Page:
Breaking: Barry Bonds guilty of obstruction of justice, but not perjury. Which makes no sense at all.

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The jury in the Barry Bonds case has reached a verdict. At least on one count: Barry Bonds is guilty on the charge of obstruction of justice.  The jury has reached a hung verdict on the other three remaining counts. This makes no sense at all.

Bonds was facing four charges in all: three counts of lying to a grand jury — one each about taking steroids, taking HGH and receiving injections of any kind — and one catch-all count. That was the obstruction charge.  I’m not entirely sure how the jury could logically conclude that Bonds obstructed justice but not also conclude that he lied about the three specific topics for which he was accused of perjury.  There were no allegations of any other acts of obstruction beyond his testimony. He didn’t destroy evidence, for example.  If you have him for obstruction, how do you not have him on everything?  What possible act beyond lying — which the jury is saying they can’t agree on — can they convict him of obstruction?

The maximum sentence Bonds can receive for the obstruction count is 10 years in prison and a $250,000 fine. That’s not going to happen, however: others who have been convicted of similar charges in the BALCO prosecutions with similar criminal records (i.e. none), have received probation, short jail sentences and/or home confinement.  Most believe that Bonds would not receive anything greater.  The next hearing in the case — which could be the sentencing, but could be something prior to sentencing — has been set for May 20th.

As for the other three: the government has the option to retry Bonds.  I’d normally say that after all of this they wouldn’t bother. But then again, I thought they wouldn’t bother after most of their perjury evidence was thrown out on appeal, and yet they plowed ahead.

Now they have a conviction. On one count, and it’s a confusing verdict at that which could very well be the subject of a lot of post-trial procedure by the defense due to its logical inconsistency.  If you thought a verdict would bring closure: think again.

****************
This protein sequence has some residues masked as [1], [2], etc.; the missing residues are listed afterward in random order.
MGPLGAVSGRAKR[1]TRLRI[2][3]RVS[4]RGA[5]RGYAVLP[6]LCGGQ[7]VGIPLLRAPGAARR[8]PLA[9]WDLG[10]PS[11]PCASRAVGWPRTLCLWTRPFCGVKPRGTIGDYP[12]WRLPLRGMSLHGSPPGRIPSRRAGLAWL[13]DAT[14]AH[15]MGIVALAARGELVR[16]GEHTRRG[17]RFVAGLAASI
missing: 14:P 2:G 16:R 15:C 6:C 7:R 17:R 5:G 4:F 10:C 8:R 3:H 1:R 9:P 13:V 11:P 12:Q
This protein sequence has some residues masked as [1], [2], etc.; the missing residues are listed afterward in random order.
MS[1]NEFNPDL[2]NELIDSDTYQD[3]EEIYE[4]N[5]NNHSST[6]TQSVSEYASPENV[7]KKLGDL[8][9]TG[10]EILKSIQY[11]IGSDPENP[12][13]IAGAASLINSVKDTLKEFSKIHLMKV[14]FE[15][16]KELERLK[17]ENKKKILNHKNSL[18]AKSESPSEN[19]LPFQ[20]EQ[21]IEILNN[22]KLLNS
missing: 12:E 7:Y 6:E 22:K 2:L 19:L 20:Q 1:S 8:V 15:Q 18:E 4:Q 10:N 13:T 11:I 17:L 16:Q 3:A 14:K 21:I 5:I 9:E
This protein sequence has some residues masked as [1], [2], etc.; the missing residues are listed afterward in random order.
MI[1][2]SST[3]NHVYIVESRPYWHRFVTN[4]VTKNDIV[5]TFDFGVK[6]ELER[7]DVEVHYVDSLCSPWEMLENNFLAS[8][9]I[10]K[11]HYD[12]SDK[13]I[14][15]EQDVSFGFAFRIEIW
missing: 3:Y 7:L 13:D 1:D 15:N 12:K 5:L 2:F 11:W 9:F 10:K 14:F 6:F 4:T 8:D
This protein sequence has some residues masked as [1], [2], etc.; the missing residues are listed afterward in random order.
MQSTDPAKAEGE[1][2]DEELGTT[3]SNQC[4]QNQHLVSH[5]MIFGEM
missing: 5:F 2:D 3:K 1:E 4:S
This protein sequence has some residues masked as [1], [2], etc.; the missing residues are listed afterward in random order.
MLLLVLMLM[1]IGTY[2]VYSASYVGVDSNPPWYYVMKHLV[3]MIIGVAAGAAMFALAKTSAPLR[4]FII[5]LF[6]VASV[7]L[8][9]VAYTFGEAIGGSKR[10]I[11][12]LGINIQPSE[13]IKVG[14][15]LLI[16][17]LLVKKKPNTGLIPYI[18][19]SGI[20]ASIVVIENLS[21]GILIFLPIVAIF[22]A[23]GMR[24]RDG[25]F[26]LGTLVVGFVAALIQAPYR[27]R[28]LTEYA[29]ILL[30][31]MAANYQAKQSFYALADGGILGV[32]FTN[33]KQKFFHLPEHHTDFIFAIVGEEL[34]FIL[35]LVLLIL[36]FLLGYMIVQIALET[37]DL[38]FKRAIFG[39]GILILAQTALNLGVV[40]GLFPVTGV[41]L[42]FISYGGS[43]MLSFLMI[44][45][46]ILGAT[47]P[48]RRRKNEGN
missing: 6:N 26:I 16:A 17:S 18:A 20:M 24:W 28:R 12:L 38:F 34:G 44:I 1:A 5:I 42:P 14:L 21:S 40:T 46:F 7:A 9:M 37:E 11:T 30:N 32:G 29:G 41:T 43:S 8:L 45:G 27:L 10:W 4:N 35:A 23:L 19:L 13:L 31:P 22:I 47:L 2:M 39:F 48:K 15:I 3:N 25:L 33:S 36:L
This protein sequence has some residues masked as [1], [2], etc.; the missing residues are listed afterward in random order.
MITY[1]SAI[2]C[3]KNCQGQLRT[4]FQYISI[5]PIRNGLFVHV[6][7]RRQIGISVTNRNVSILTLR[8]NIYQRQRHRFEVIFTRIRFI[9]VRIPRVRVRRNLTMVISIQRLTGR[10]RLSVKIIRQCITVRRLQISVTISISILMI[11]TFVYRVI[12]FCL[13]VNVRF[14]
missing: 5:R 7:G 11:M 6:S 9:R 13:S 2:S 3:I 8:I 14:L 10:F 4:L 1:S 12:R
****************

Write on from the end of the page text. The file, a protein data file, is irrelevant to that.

UPDATE:  More mystery.  It’s being reported that the basis of the obstruction conviction was the jury finding that Bonds obstructed justice with respect to his “Statement C” as listed in Count 5.  The underlined part of the following is “Statement C”

Q: Did Greg ever give you anything that required a syringe to inject yourself with?

A: I’ve only had one doctor touch me. And that’s my only personal doctor. Greg, like I said, we don’t get into each others’ personal lives. We’re friends, but I don’t – we don’t sit around and talk baseball, because he knows I don’t want – don’t come to my house talking baseball. If you want to come to my house and talk about fishing, some other stuff, we’ll be good friends, you come around talking about baseball, you go on. I don’t talk about his business. You know what I mean? …

Q: Right.

A: That’s what keeps our friendship. You know, I am sorry, but that – you know, that – I was a celebrity child, not just in baseball by my own instincts. I became a celebrity child with a famous father. I just don’t get into other people’s business because of my father’s situation, you see…

That is the answer that, according to the jury, obstructed justice. This despite the fact that the government lawyers questioning him had every opportunity to follow up, to clarify and to tell Barry Bonds that he wasn’t answering their question. An opportunity that they didn’t take, presumably because at the time they didn’t think that the answer Bonds gave was particularly problematic.

So: Bonds saying that he was a “celebrity child” who didn’t get into anyone’s business obstructed justice and brought down a prosecution over seven years in the making.
You cool with that?

MLB Network airs segment listing “good” and “bad” $100 million-plus contracts